Understanding and Applying Enums Concepts in C# Programming
 
 

Understanding and Applying Enums Concepts in C# Programming

 

 

For programmers who have coded in any other language, enums are not a new concept. An enum is a list of integer values represented by friendly names. They are similar to structures, but only integers can be stored in an enum values.

Once you learn enums, we then move on to understanding the debug process. You must debug your code, which is a part of testing. When you test your code, you'll probably find bugs that you need to fix. No code is perfectly created the first time with no errors or issues. Bugs are nothing to be ashamed of, but it's better to catch them before they are pushed to production code. We'll show you how to test and debug your code for better results and reliability.

Enums

Enums (short for enumerators) are a more friendly way to represent numeric values. For instance, suppose you have an application that deals with days of the week. You want to store each day of the week as a numeric value to be more efficient in your code. You could use something like the following to create variables for each day of the week.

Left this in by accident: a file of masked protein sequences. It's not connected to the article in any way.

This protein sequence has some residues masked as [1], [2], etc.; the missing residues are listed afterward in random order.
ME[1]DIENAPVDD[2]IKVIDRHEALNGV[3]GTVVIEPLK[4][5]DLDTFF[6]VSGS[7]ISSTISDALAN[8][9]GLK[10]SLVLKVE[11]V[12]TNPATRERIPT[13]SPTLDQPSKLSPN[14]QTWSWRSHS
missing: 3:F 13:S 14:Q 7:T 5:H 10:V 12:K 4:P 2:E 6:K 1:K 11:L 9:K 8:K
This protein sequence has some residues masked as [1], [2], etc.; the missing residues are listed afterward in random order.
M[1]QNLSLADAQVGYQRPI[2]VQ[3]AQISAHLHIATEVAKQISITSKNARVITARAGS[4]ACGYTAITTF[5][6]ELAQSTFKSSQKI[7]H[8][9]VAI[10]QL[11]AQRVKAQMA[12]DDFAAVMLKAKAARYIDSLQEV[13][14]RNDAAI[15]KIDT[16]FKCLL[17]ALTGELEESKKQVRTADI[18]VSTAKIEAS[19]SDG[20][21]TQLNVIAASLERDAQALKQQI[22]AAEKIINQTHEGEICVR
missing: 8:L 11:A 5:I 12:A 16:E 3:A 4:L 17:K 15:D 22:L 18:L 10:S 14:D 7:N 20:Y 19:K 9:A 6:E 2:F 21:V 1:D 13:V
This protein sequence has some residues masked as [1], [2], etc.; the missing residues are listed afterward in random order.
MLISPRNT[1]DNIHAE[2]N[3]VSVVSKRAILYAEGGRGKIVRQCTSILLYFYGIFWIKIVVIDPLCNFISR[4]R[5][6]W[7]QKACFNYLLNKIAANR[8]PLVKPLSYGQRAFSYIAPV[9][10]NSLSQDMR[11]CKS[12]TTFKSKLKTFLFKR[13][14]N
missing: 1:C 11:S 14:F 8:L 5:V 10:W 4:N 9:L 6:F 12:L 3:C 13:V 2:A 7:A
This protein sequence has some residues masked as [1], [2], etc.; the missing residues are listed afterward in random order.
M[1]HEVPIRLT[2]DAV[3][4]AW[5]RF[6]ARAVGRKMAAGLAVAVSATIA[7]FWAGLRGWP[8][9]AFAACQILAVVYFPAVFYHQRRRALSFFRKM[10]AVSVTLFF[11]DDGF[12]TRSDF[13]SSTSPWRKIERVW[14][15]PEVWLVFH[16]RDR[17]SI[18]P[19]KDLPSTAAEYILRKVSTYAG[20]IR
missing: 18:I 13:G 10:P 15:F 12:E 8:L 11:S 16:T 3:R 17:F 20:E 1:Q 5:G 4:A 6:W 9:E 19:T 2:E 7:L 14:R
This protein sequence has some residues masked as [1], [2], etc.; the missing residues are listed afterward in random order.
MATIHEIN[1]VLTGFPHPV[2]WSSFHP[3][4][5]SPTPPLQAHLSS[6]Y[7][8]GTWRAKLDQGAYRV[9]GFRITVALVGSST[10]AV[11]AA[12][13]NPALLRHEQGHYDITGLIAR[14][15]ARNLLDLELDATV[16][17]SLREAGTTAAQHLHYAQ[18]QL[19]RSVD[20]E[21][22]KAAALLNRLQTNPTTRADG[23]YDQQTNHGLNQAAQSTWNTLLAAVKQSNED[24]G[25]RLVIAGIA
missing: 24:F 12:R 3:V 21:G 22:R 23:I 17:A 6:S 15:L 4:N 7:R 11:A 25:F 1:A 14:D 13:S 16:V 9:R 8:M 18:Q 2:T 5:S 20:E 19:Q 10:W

public static void Main()

 {

      int Sunday = 0;

      int Monday = 1;

      int Tuesday = 2;

      int Wednesday = 3;

      int Thursday = 4;

      int Friday = 5;

      int Saturday = 6;

      System.Console.WriteLine(Sunday);

      System.Console.WriteLine(Monday);     

      System.Console.WriteLine(Tuesday);      

      System.Console.WriteLine(Wednesday);

      System.Console.WriteLine(Thursday);

      System.Console.WriteLine(Friday);     

      System.Console.WriteLine(Saturday);     

 }

In the above code, we added a Main function and created a list of variables for each day of the week. We then assigned our own numeric integer value for each variable. This is legitimate code, and the result is that each day of the week prints each corresponding integer value. However, if you remember from previous chapters, these variables are local to the Main variable. If you want to use variables again in other parts of your code, you again must make these variables and assign them appropriate values. If you ever decide to change the value for any day of the week, you would then need to edit the value in every variable throughout your code. This is not only inefficient, but it's an easy way to introduce bugs in your code when you change a value and miss an instance in a certain part of your code.